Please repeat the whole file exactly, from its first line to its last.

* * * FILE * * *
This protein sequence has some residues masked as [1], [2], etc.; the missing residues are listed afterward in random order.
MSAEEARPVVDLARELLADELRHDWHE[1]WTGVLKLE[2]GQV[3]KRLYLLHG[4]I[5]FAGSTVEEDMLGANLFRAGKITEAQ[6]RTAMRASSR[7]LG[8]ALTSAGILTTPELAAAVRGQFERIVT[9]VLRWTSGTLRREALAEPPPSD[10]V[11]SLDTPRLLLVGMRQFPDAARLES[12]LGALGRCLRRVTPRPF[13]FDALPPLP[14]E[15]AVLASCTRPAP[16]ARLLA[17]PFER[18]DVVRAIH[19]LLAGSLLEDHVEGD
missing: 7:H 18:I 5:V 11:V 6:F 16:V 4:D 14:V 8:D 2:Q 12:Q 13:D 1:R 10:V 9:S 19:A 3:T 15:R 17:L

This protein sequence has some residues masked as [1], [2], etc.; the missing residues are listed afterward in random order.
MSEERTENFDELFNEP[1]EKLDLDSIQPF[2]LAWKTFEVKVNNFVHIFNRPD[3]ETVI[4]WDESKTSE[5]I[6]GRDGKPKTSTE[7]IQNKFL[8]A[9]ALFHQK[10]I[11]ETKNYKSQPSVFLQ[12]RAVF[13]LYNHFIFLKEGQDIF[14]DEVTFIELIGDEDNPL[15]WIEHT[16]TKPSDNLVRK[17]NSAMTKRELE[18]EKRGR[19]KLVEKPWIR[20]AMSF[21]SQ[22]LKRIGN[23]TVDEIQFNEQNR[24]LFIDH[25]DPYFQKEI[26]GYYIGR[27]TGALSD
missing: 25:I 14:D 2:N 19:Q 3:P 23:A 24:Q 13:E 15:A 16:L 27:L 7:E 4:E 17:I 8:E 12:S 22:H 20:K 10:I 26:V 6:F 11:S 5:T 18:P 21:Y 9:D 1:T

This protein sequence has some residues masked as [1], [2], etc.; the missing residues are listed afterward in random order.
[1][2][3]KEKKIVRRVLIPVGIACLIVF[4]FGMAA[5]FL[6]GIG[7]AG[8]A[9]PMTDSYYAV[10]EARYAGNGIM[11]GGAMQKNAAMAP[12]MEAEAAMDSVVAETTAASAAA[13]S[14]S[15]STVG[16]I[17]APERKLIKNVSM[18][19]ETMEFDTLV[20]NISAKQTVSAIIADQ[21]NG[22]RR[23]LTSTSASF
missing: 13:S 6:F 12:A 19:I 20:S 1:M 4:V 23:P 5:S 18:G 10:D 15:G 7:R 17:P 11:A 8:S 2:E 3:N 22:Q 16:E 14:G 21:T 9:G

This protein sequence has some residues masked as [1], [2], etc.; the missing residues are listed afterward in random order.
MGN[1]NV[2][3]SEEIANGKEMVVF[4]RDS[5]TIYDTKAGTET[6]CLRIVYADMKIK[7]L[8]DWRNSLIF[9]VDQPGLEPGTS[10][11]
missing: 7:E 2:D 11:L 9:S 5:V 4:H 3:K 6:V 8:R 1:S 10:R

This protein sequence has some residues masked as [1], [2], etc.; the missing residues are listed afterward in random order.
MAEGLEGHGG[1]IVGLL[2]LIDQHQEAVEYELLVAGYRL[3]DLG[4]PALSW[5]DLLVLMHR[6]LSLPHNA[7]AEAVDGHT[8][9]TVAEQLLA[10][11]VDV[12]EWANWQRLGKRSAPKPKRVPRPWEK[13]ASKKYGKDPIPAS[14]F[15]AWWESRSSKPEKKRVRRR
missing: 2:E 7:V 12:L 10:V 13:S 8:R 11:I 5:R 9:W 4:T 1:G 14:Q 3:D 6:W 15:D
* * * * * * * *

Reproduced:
This protein sequence has some residues masked as [1], [2], etc.; the missing residues are listed afterward in random order.
MSAEEARPVVDLARELLADELRHDWHE[1]WTGVLKLE[2]GQV[3]KRLYLLHG[4]I[5]FAGSTVEEDMLGANLFRAGKITEAQ[6]RTAMRASSR[7]LG[8]ALTSAGILTTPELAAAVRGQFERIVT[9]VLRWTSGTLRREALAEPPPSD[10]V[11]SLDTPRLLLVGMRQFPDAARLES[12]LGALGRCLRRVTPRPF[13]FDALPPLP[14]E[15]AVLASCTRPAP[16]ARLLA[17]PFER[18]DVVRAIH[19]LLAGSLLEDHVEGD
missing: 7:H 18:I 5:V 11:V 6:F 16:V 4:D 14:V 8:D 2:Q 12:Q 13:D 1:R 10:V 9:S 19:A 3:T 15:R 17:L

This protein sequence has some residues masked as [1], [2], etc.; the missing residues are listed afterward in random order.
MSEERTENFDELFNEP[1]EKLDLDSIQPF[2]LAWKTFEVKVNNFVHIFNRPD[3]ETVI[4]WDESKTSE[5]I[6]GRDGKPKTSTE[7]IQNKFL[8]A[9]ALFHQK[10]I[11]ETKNYKSQPSVFLQ[12]RAVF[13]LYNHFIFLKEGQDIF[14]DEVTFIELIGDEDNPL[15]WIEHT[16]TKPSDNLVRK[17]NSAMTKRELE[18]EKRGR[19]KLVEKPWIR[20]AMSF[21]SQ[22]LKRIGN[23]TVDEIQFNEQNR[24]LFIDH[25]DPYFQKEI[26]GYYIGR[27]TGALSD
missing: 25:I 14:D 2:N 19:Q 3:P 23:A 24:Q 13:E 15:A 16:L 27:L 7:E 4:E 17:I 8:E 12:S 22:H 20:K 10:I 26:V 6:F 11:S 5:T 18:P 21:Y 9:D 1:T

This protein sequence has some residues masked as [1], [2], etc.; the missing residues are listed afterward in random order.
[1][2][3]KEKKIVRRVLIPVGIACLIVF[4]FGMAA[5]FL[6]GIG[7]AG[8]A[9]PMTDSYYAV[10]EARYAGNGIM[11]GGAMQKNAAMAP[12]MEAEAAMDSVVAETTAASAAA[13]S[14]S[15]STVG[16]I[17]APERKLIKNVSM[18][19]ETMEFDTLV[20]NISAKQTVSAIIADQ[21]NG[22]RR[23]LTSTSASF
missing: 13:S 6:F 12:A 19:I 20:S 1:M 4:V 23:P 5:S 18:G 10:D 15:G 7:R 17:P 11:A 8:S 2:E 3:N 22:Q 16:E 14:G 21:T 9:G

This protein sequence has some residues masked as [1], [2], etc.; the missing residues are listed afterward in random order.
MGN[1]NV[2][3]SEEIANGKEMVVF[4]RDS[5]TIYDTKAGTET[6]CLRIVYADMKIK[7]L[8]DWRNSLIF[9]VDQPGLEPGTS[10][11]
missing: 7:E 2:D 11:L 9:S 5:V 4:H 3:K 6:V 8:R 1:S 10:R

This protein sequence has some residues masked as [1], [2], etc.; the missing residues are listed afterward in random order.
MAEGLEGHGG[1]IVGLL[2]LIDQHQEAVEYELLVAGYRL[3]DLG[4]PALSW[5]DLLVLMHR[6]LSLPHNA[7]AEAVDGHT[8][9]TVAEQLLA[10][11]VDV[12]EWANWQRLGKRSAPKPKRVPRPWEK[13]ASKKYGKDPIPAS[14]F[15]AWWESRSSKPEKKRVRRR
missing: 2:E 7:V 12:L 10:V 13:S 8:R 11:I 5:R 9:W 4:T 1:G 14:Q 3:D 6:W 15:D